Baobab myths and legends
A very, very long time ago, say some African legends, the first baobab sprouted beside a small lake. As it grew taller and looked about, it spied other trees, noting their colourful flowers, straight and handsome trunks and large leaves. Then, one day, the wind died away, leaving the water smooth as a mirror and the tree finally got to see itself. The reflected image shocked it to its root hairs. Its own flowers lacked bright colour, its leaves were tiny, it was grossly fat and its bark resembled the wrinkled hide of an old elephant.
According to a related African legend, the baobab wanted to become the most beautiful tree of all. When it realised that this was not possible, it put its head into the ground, so only the roots pointed heavenward. Today, the tree with the root-like branch structure has become characteristic of the African grasslands.
Along the Zambezi River, many tribes believe that the baobad once grew upright, but it considered itself so much better than the lesser trees around it, that eventually the gods decided to teach the baobab a lesson. They uprooted it and planted it upside down in order to stop its boasting and teach the tree humility.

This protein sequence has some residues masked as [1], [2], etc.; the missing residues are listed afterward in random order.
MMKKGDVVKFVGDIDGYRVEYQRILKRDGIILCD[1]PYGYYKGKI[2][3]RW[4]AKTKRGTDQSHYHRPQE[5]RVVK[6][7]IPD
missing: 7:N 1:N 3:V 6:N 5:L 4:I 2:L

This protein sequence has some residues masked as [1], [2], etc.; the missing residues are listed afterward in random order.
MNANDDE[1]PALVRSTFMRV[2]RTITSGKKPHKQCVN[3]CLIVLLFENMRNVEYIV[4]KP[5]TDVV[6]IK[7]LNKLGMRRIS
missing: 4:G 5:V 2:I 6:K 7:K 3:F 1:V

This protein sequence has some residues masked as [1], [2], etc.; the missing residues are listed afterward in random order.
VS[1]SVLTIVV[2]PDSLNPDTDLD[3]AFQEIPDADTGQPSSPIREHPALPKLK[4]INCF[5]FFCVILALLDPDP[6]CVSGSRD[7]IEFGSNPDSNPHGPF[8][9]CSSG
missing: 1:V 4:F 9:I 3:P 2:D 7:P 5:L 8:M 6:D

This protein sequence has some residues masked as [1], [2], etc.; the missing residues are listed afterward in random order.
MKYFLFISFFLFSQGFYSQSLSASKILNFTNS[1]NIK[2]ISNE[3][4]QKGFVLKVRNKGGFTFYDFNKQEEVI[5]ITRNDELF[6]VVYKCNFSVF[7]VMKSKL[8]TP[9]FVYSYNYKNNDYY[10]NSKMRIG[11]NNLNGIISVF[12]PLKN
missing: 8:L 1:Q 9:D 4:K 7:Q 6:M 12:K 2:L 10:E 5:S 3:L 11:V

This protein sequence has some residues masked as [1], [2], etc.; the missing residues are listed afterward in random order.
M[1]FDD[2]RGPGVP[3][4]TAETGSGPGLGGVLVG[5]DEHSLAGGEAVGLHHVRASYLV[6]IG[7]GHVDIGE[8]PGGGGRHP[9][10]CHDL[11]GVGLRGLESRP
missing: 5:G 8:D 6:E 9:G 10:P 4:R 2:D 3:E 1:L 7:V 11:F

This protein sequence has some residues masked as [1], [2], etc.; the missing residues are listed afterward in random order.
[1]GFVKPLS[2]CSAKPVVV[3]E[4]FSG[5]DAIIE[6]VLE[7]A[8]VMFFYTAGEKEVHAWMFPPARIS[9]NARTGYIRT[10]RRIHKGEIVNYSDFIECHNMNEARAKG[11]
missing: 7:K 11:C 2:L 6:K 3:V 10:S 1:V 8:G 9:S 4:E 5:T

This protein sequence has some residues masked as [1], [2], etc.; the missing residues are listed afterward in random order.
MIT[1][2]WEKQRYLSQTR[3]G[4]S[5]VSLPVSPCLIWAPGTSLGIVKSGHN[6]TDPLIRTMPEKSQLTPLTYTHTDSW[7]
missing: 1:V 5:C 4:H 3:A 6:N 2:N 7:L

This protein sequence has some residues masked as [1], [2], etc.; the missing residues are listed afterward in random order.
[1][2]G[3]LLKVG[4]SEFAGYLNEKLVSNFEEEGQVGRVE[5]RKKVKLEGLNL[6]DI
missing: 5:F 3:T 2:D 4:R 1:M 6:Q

In other areas, specific trees have stories attached to them. Zambia's Kafue National Park is home to a particularly lage specimen, which the locals know as Kondanamwali (the tree that eats maidens). According to the legend, the tree fell in love with four local girls, who shunned the tree and sought human husbands instead. In revenge, the tree pulled the maidens into its interior and kept them there forever.
Elsewhere, it is believed that washing a young boy in a tree where baobab bark is soaked will help him to grow striong and tall; while others hold the tradition that women living in a boabab area are likely to be more fertile than those living in an area with no baobabs.
Legend also holds that god Thora took a dislike to the baobab growing in his garden, so he threw it over the wall of Paradise on the earth below and, although the tree landed upside down, it continued to grow.
Another legend holds that, when the baobab was planted by God, it kept walking, so God pulled it up and replanted it upside down to stop it moving.
The Creator is said to have initially planted the baobab in the rainforests of the Congo Basin, but the tree complained that the dampness made its trunk swell. So, the Creator moved it to the high slopes of the Ruwenzori range, East Africa's Mountains of the Moon. But, the baobab continued to grumble about the humidity. Angered by the incessant wailing, the Creator took the swollen trunk and tossed it into a dry part of Africa. The tree landed upside down with its roots in the air.
Another legend says that, when God made the world, he gave each animal a tree. The hyena got the baobab. The foolish hyena, instead of planting it the right way, planted it upside down!